The irresolute person pays greater attention to the appearance of things rather than to their essence. He is fickle, irritable, and melancholic. He lacks the divine light that the Holy Spirit gives.
Indecision is the fruit of lukewarmness or mediocrity. It manifests itself, for example, in lengthy but fruitless discussions or in a failure to act in the face of difficulties or imperfections.
Irresoluteness can be overcome by either directing our thoughts to God or seeking the guidance of a spiritual director.
Am I determined to seek the spiritual well-being and growth of my soul or am I concerned solely with just living a tranquil life?
Do I recognize having made wrong decisions? Am I willing to make up and take more careful steps in making decisions?
Am I conscious of the value of the time God has given me here on earth? Am I using my time to return to God?
Which reality do I value most? Is it possession, health, entertainment, career, or peoples’ appreciation? Or do I rather value faith, love, generosity, honesty, prayer, kindness, or the sacraments, the in-depth study of the faith’s tenets, the striving to improve my human and Christian life?
Can I pray to God in my own words and in any circumstances?
19. See Introduction and also Letters VI, X.
20. See Introduction and also Letters IV, V, VII, X.
21. See Alessandro Teppa, Vita del Venerabile Antonio Maria Zaccaria (Milan, 1858) 38–50.
22. See n. 105.
23. At that time a Notary Public had wider authority than today. For instance, he could manage financial affairs of widows, provide for the legitimation, adoption, and marriage of natural children, and insure a minor’s rights to inheritance. This type of activity required countless appearances before the authorities (princes, magistrates, judges, etc.).
24. See Orazio Premoli, Storia dei Barnabiti nel Cinquecento (Rome: Desclée, 1913) 10, n. 2.
25. In the petition to Clement VII Bartolomeo’s name precedes that of Anthony Mary and other three unnamed petitioners, most probably because his brother, Basilio (see n. 118), was one of the papal secretaries. The Brief of approval, dated February 18, 1533, is likewise addressed first to Bartolomeo and then to Anthony Mary. The three unnamed petitioners were Giacomo Antonio Morigia, Giovanni Giacomo De Caseis, and Francesco Di Lecco (the latter is never mentioned in the Letters). These five young men plus Dionisio da Sesto, Francesco Crippa, and Camillo Negri, actually began their common life in 1534 in their first residence by the church of St. Catherine (see n. 124) and only in 1535, when they were joined by Battista Soresina, were they ready to give themselves a habit, a name, and specific assignments. The following year Giacomo Antonio Morigia was elected first Superior General as Anthony Mary humbly declined the honor (see Teppa, Vita, 170). Other practical reasons for declining were: he was full-time spiritual guide of the Angelics in Milan and the only chaplain of Torelli and her county of Guastalla. Moreover, he also felt he had to keep himself available for his mother in Cremona. Bartolomeo Ferrari, who headed the missions in Vicenza and Verona (1537–1542), was the second Superior General (1542–1544).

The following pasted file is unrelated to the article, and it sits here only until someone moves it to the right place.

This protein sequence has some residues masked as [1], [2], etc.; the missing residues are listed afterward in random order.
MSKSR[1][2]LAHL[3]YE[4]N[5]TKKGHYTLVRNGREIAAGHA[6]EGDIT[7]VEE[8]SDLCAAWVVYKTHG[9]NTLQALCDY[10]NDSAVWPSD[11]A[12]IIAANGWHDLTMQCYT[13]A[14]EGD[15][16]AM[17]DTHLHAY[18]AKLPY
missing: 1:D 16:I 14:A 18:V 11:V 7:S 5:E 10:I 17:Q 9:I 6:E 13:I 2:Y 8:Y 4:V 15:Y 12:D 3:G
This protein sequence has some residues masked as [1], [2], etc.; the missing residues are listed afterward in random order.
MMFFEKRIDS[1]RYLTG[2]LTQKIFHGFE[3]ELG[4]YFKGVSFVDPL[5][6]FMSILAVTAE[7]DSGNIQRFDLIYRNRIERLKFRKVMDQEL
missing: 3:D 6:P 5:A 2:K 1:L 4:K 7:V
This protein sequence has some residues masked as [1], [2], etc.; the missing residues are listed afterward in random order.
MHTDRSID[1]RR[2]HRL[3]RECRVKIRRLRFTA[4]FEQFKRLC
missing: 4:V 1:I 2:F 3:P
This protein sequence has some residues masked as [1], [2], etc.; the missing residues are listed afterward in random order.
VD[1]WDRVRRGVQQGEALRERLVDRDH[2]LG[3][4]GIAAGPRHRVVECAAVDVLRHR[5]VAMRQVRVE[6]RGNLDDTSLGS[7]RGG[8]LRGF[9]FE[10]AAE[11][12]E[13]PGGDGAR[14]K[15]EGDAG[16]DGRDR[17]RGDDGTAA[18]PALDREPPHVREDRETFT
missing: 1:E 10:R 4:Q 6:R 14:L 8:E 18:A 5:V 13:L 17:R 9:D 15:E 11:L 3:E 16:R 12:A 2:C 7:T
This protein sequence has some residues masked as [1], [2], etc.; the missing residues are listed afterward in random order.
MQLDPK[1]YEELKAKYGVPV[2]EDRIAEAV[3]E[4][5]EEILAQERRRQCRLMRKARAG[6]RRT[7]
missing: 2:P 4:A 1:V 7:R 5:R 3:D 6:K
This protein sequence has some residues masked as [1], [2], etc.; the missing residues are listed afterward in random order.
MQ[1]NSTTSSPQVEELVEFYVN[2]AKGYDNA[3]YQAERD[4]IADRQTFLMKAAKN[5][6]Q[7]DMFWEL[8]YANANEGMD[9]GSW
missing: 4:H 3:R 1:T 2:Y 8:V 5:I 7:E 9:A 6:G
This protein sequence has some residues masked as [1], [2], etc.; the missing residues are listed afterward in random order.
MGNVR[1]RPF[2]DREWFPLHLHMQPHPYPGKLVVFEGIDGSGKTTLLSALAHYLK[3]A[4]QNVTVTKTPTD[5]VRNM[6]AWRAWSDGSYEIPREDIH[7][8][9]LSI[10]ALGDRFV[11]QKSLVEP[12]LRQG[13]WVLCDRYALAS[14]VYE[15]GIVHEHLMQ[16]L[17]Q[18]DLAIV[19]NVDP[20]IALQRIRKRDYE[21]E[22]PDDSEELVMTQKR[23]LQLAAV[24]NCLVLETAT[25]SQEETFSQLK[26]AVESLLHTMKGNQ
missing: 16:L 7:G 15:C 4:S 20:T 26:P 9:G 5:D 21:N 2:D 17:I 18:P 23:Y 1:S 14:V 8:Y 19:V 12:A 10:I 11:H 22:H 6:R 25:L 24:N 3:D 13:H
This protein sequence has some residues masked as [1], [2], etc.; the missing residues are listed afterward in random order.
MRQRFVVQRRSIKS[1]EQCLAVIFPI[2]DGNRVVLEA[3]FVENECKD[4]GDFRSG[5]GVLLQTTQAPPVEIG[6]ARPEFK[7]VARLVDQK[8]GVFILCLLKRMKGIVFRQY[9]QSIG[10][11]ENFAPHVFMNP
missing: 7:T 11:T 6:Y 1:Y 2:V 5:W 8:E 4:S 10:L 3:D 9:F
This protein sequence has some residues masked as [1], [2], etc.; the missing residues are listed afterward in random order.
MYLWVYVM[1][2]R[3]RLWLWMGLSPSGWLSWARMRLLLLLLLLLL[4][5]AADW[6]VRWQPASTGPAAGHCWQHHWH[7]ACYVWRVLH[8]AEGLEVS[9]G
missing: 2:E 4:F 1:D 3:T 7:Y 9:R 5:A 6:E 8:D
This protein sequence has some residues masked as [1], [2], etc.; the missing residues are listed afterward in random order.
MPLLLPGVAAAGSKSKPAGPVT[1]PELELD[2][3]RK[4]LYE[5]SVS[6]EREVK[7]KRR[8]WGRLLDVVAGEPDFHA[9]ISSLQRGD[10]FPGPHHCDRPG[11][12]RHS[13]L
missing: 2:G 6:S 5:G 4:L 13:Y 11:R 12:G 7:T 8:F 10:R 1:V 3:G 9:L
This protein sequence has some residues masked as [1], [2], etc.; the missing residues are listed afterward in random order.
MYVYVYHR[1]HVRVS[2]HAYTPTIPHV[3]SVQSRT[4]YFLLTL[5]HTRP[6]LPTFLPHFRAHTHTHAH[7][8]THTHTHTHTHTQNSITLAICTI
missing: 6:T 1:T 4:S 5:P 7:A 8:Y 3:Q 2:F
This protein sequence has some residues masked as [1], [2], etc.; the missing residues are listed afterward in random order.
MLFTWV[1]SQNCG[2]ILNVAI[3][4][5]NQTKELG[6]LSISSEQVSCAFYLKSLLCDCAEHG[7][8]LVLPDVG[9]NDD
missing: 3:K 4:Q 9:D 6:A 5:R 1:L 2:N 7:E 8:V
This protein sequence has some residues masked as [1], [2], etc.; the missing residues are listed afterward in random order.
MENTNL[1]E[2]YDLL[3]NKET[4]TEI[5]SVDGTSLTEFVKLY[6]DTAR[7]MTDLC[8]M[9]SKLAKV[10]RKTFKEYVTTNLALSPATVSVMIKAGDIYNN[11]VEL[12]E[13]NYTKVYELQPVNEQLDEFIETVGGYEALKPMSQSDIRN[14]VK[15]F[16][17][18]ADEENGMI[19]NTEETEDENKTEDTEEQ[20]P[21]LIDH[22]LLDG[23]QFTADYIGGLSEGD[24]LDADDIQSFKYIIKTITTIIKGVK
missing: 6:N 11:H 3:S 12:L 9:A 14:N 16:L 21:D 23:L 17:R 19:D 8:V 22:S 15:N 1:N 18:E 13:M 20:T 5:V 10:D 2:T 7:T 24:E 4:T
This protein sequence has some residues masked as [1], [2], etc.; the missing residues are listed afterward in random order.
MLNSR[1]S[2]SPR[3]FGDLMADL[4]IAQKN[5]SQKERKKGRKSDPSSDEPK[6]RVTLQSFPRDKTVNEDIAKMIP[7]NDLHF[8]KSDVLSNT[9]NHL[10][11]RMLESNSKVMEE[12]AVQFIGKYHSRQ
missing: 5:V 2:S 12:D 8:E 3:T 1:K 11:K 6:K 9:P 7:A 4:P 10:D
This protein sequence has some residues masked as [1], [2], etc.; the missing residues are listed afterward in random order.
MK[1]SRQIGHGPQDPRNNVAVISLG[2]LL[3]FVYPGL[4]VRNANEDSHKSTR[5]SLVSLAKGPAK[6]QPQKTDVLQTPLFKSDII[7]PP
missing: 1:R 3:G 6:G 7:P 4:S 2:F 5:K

26. The content of this letter echoes that of the sermon on lukewarness (see Sermon VI).
27. Mic 6:8
28. Rom 12:11
29. 2 Pt 1:10
30. Lk 9:60
31. Matt 4:18
32. Phil 2:8
33. Heb 12:2
34. A plausible clue to identify this book may be found by relating three circumstances. (1) In May 31, 1530 Anthony Mary apparently declined Fra Battista da Crema’s invitation to help him write The Knowledge of, and Victory over, Oneself; (2) This book was published about a year later in Milan on March 31, 1531; (3) The present letter was written about three months before its publication and in it Anthony Mary complains with his addressees (Ferrari and Morigia who were living in Milan) that they were “careless about finalizing the publication of the book.” So, most likely the book is The Knowledge of, and Victory over, Oneself.